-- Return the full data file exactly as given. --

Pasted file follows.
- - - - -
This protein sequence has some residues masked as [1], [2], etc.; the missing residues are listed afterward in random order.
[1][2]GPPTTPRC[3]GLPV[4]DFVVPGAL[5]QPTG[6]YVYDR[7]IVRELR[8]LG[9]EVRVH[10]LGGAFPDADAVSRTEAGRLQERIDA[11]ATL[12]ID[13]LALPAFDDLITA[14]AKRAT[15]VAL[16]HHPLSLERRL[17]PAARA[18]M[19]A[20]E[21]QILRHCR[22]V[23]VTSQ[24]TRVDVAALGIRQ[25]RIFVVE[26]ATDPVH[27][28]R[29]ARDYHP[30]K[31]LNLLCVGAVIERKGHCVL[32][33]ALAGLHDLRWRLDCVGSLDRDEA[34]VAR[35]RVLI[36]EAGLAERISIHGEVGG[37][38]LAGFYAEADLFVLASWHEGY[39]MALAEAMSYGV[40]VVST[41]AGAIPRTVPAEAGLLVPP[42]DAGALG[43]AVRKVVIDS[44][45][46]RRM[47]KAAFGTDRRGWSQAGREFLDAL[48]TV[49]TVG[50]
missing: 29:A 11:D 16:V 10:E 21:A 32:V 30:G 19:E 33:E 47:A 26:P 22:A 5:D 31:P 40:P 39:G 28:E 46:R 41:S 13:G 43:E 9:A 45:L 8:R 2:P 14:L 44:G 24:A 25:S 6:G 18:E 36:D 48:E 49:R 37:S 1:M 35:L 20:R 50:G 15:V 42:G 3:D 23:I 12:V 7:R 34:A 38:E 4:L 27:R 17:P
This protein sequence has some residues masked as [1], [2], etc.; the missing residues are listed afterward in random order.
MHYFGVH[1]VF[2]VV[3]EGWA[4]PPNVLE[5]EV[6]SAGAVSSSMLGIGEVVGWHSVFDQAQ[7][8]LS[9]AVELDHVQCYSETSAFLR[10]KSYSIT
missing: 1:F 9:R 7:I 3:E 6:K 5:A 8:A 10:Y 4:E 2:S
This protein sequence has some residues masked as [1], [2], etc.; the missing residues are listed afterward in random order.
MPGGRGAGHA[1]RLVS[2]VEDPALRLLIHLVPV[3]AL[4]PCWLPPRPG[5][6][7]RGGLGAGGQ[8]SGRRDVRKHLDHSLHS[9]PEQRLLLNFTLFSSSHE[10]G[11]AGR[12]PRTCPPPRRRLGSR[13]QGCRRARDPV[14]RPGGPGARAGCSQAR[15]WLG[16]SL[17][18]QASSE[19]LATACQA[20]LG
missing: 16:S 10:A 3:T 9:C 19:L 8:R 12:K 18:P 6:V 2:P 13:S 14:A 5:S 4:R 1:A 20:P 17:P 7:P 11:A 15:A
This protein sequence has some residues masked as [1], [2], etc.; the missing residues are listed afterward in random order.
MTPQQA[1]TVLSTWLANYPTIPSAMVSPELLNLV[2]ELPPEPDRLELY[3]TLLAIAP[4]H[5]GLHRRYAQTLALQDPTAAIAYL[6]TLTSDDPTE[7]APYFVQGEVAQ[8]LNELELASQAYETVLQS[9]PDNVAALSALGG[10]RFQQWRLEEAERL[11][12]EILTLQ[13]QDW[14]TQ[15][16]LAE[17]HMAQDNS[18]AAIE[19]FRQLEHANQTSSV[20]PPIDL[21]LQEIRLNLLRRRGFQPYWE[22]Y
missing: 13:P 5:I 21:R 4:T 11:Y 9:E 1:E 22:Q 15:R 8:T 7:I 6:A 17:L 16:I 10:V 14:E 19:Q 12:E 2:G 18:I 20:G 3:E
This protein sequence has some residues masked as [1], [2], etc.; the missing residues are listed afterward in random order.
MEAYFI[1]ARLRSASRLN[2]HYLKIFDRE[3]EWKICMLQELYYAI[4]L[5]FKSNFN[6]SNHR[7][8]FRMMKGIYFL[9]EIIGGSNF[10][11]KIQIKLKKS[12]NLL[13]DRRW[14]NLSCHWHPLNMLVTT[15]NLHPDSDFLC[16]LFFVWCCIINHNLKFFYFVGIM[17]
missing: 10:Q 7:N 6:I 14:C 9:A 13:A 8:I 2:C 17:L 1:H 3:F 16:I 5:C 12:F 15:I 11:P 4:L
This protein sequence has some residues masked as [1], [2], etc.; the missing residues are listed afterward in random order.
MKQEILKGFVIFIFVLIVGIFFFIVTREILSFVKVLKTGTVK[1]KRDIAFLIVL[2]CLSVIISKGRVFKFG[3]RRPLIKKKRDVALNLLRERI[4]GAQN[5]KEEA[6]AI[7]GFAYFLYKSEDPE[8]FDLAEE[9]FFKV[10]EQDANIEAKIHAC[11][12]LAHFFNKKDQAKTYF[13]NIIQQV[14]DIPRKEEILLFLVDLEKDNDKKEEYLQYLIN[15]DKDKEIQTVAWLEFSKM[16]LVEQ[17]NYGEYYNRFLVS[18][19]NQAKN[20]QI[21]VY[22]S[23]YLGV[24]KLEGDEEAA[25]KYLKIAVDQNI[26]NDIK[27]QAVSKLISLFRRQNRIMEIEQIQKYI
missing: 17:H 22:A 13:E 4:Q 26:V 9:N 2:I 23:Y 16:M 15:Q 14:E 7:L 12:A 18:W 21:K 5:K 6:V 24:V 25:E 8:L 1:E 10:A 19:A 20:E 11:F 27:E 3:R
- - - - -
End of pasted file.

This protein sequence has some residues masked as [1], [2], etc.; the missing residues are listed afterward in random order.
[1][2]GPPTTPRC[3]GLPV[4]DFVVPGAL[5]QPTG[6]YVYDR[7]IVRELR[8]LG[9]EVRVH[10]LGGAFPDADAVSRTEAGRLQERIDA[11]ATL[12]ID[13]LALPAFDDLITA[14]AKRAT[15]VAL[16]HHPLSLERRL[17]PAARA[18]M[19]A[20]E[21]QILRHCR[22]V[23]VTSQ[24]TRVDVAALGIRQ[25]RIFVVE[26]ATDPVH[27][28]R[29]ARDYHP[30]K[31]LNLLCVGAVIERKGHCVL[32][33]ALAGLHDLRWRLDCVGSLDRDEA[34]VAR[35]RVLI[36]EAGLAERISIHGEVGG[37][38]LAGFYAEADLFVLASWHEGY[39]MALAEAMSYGV[40]VVST[41]AGAIPRTVPAEAGLLVPP[42]DAGALG[43]AVRKVVIDS[44][45][46]RRM[47]KAAFGTDRRGWSQAGREFLDAL[48]TV[49]TVG[50]
missing: 29:A 11:D 16:V 10:E 21:A 32:V 30:G 19:E 33:E 47:A 26:P 22:A 5:D 31:P 40:P 39:G 28:E 46:R 41:S 13:G 43:E 9:A 45:L 8:R 2:P 14:L 44:G 24:A 25:S 6:G 18:E 36:D 48:E 49:R 37:S 1:M 35:L 20:R 50:G 15:V 42:G 3:D 23:I 12:V 7:R 34:A 38:E 4:L 27:R 17:P
This protein sequence has some residues masked as [1], [2], etc.; the missing residues are listed afterward in random order.
MHYFGVH[1]VF[2]VV[3]EGWA[4]PPNVLE[5]EV[6]SAGAVSSSMLGIGEVVGWHSVFDQAQ[7][8]LS[9]AVELDHVQCYSETSAFLR[10]KSYSIT
missing: 1:F 9:R 7:I 3:E 6:K 5:A 8:A 10:Y 4:E 2:S
This protein sequence has some residues masked as [1], [2], etc.; the missing residues are listed afterward in random order.
MPGGRGAGHA[1]RLVS[2]VEDPALRLLIHLVPV[3]AL[4]PCWLPPRPG[5][6][7]RGGLGAGGQ[8]SGRRDVRKHLDHSLHS[9]PEQRLLLNFTLFSSSHE[10]G[11]AGR[12]PRTCPPPRRRLGSR[13]QGCRRARDPV[14]RPGGPGARAGCSQAR[15]WLG[16]SL[17][18]QASSE[19]LATACQA[20]LG
missing: 16:S 10:A 3:T 9:C 19:L 8:R 12:K 18:P 6:V 2:P 13:S 14:A 5:S 4:R 1:A 20:P 17:P 7:P 11:A 15:A
This protein sequence has some residues masked as [1], [2], etc.; the missing residues are listed afterward in random order.
MTPQQA[1]TVLSTWLANYPTIPSAMVSPELLNLV[2]ELPPEPDRLELY[3]TLLAIAP[4]H[5]GLHRRYAQTLALQDPTAAIAYL[6]TLTSDDPTE[7]APYFVQGEVAQ[8]LNELELASQAYETVLQS[9]PDNVAALSALGG[10]RFQQWRLEEAERL[11][12]EILTLQ[13]QDW[14]TQ[15][16]LAE[17]HMAQDNS[18]AAIE[19]FRQLEHANQTSSV[20]PPIDL[21]LQEIRLNLLRRRGFQPYWE[22]Y
missing: 13:P 5:I 21:R 4:T 11:Y 9:E 1:E 22:Q 15:R 8:T 7:I 6:A 17:L 16:I 10:V 14:E 19:Q 12:E 2:G 18:I 20:G 3:E
This protein sequence has some residues masked as [1], [2], etc.; the missing residues are listed afterward in random order.
MEAYFI[1]ARLRSASRLN[2]HYLKIFDRE[3]EWKICMLQELYYAI[4]L[5]FKSNFN[6]SNHR[7][8]FRMMKGIYFL[9]EIIGGSNF[10][11]KIQIKLKKS[12]NLL[13]DRRW[14]NLSCHWHPLNMLVTT[15]NLHPDSDFLC[16]LFFVWCCIINHNLKFFYFVGIM[17]
missing: 10:Q 7:N 6:I 14:C 9:A 13:A 8:I 2:C 17:L 1:H 3:F 16:I 5:C 12:F 15:I 11:P 4:L
This protein sequence has some residues masked as [1], [2], etc.; the missing residues are listed afterward in random order.
MKQEILKGFVIFIFVLIVGIFFFIVTREILSFVKVLKTGTVK[1]KRDIAFLIVL[2]CLSVIISKGRVFKFG[3]RRPLIKKKRDVALNLLRERI[4]GAQN[5]KEEA[6]AI[7]GFAYFLYKSEDPE[8]FDLAEE[9]FFKV[10]EQDANIEAKIHAC[11][12]LAHFFNKKDQAKTYF[13]NIIQQV[14]DIPRKEEILLFLVDLEKDNDKKEEYLQYLIN[15]DKDKEIQTVAWLEFSKM[16]LVEQ[17]NYGEYYNRFLVS[18][19]NQAKN[20]QI[21]VY[22]S[23]YLGV[24]KLEGDEEAA[25]KYLKIAVDQNI[26]NDIK[27]QAVSKLISLFRRQNRIMEIEQIQKYI
missing: 17:H 22:A 13:E 4:Q 26:V 9:N 2:I 23:Y 16:M 15:Q 14:E 7:L 12:A 18:W 21:K 5:K 6:V 24:V 25:E 8:L 1:E 10:A 19:A 20:E 11:F 27:E 3:R